Open Source & Zelda

People do open source for lots of reasons. One reason that I do open source is because I enjoy it...

Recently I had fun connecting Okio to zlib. It even had fun side quests:

If I were writing this code just to solve a business problem, I wouldn’t have spent so much time on the fun little details. And that reminds me of this devastating quote:

“Audiophiles don't use their equipment to listen to your music. Audiophiles use your music to listen to their equipment.”

I claim the programmer analogue: I don’t write software to solve business problems. I solve business problems to write software.


There’s a flaw in my argument. If I’m writing software for fun, shouldn’t I be writing software that is more fun than .zip files? Like games, graphics, music, or poetry?

There are a bunch of conventionally fun things that compete with open source for my leisure time. I wanna finish the Burning Shores expansion of Horizon Forbidden West. I wanna play more Terraforming Mars. I wanna write & illustrate a kids book.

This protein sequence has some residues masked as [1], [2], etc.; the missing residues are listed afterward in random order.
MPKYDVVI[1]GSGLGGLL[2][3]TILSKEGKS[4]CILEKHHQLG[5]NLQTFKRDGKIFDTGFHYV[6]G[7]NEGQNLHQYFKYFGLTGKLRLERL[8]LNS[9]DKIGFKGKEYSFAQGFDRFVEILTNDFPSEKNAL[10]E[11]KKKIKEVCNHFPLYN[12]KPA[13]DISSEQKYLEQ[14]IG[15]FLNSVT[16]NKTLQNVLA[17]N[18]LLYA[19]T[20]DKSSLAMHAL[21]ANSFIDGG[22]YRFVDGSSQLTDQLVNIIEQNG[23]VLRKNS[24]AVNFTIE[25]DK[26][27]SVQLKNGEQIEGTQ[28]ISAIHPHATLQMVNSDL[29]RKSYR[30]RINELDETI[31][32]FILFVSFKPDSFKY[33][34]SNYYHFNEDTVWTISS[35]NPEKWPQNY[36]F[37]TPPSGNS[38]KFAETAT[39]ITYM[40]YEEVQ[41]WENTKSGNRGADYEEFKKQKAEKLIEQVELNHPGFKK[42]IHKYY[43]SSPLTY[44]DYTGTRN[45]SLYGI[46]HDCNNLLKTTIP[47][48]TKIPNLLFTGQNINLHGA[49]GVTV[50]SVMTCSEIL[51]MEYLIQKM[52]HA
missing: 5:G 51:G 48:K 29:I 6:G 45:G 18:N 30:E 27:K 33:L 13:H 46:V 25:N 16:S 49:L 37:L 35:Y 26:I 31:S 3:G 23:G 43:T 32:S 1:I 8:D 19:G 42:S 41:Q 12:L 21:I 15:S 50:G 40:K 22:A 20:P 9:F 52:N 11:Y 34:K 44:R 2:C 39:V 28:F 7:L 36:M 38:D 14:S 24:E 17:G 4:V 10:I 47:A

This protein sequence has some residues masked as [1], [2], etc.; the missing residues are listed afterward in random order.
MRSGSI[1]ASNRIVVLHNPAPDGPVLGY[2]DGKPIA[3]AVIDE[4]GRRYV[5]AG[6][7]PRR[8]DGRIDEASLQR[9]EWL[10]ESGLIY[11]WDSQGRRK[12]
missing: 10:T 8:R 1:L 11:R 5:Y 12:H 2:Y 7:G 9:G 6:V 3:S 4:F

One recent competitor for my time was Zelda: Link’s Awakening. In it, a bear character asked me for honey and I spend an hour to make him happy! I searched the world for honey, stole it from some bees, and delivered it to an enthusiastic bear. Bringing honey to an NPC bear is fun.


Sometimes open source issue trackers are just lists of tasks to complete.

But sometimes they’re a place where interesting characters suggest fun quests that I can do. Maybe an imaginary bear says ‘I wish I could open!’ Or maybe a real person, is trying to fix the darn FileSystem.SYSTEM visibility.


When you’re asking open source project maintainers to do work for you, try to make it fun!